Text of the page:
-Parent Focus Groups

“And my other child, the boy, he was in child care from a very young age. So, in
kindergarten, in first grade, he already knew how to read. And I think that helped him, the things they taught him at the provider helped him. Because they follow a routine.”
-Parent Focus Groups

Equity and equality are not the same. Rather than striving for a nebulous equality for all families, we recognize that different groups are situated differently relative to the institutions and resources of society.

Link to Blue Ribbon Study: BRC Final Report

Link to the Commission web page (videos): Assembly Blue Ribbon Commission on Early Childhood Education

District Deeds Synopsis:

After reading this article and the report it was clear how important early education is for children.  What it also pointed out is that it is not just enough to market the programs…that the best programs include a large dose of Parent engagement that includes Parent voice being heard and validated by the school districts and other responsible organizations.

The study is 108 pages and drills down into many areas including Engagement, Access, Workforce, Infrastructure and  Financing.

In the SDUSD it is not as thorough,

Under Elementary School Superintendent (ESS) Cindy Marten the Early Childhood Education effort starts and stops with marketing propaganda.  It is all a show.

Just last June ESS Marten closed four child development centers without any parent notification.  The incompetent Marten consistently ignores any outreach results that includes IMPLEMENTING ideas from Parent voices.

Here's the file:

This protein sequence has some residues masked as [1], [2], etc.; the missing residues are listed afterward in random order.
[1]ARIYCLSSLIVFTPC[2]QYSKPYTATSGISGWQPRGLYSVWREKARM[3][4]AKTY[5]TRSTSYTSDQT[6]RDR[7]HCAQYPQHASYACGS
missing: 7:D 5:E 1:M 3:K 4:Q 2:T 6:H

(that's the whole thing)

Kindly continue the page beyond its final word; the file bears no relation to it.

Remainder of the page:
Fake photo ops: Yes

REAL Parent engagement: Never

Marten’s gotta go.

‘Yeet???’ High School Teacher Creates ‘Gen Z Dictionary’ of All the Terms Students Use

Quote from Article:

Understanding what teens are talking about has been plaguing parents and teachers for ages.

One savvy high school teacher in Massachusetts found a solution that has people on Twitter saying they’re “willing to pay money for it.”

James Callahan of Lowell High School created a spreadsheet of all the colloquial terms his students have used since September along with his attempt to define them, and people on social media are having a field day. 

“I often overhear students in the hallways or my classrooms using words (or) slang terms in their personal conversations,” Callahan told USA TODAY. “In order to understand them better, (and) make a connection with them on a personal level, I started asking them what certain words meant.”


“The typical teacher-student dynamic involves a rigid power structure, but in my experience, I’ve found that students are more engaged and perform better if I am able to reach them where they are,” Callahan said.

Twitter user @MewtailV2, who wished to keep her real name anonymous because she’s in high school, said that she gained over 500 followers since tweeting the photo of the Generation Z dictionary document.

“I’m just the catalyst. He’s the cool one. He should be on Ellen,” @MawtailV2 said.  “Period, sis, take the L, this aint it, slay the game, were definitions given by my class.”

Here is a page from the Gen Z Dictionary:

Here is the full Gen Z Dictionary: Generation Z Dictionary

District Deeds Synopsis:

Having heard some of these sayings around San Diego Unified School District (SDUSD) sites, and not having a clue what they meant, we thought this would be helpful for all non-Gen Z District Deeds readers.

The teacher in this story who decided to compile the dictionary showed one of the key characteristics of a great teacher…the ability to connect with Students on a personal level.

District Deeds believes its high key that every Teacher hardo to pull up all their Students for valid slaps. Yeet!

Now for our Quote of the Week:

“One looks back with appreciation to the brilliant teachers, but with gratitude to those who touched our human feelings. The curriculum is so much necessary raw material, but warmth is the vital element for the growing plant and for the soul of the child.” – Carl Jung

Have a great week!!!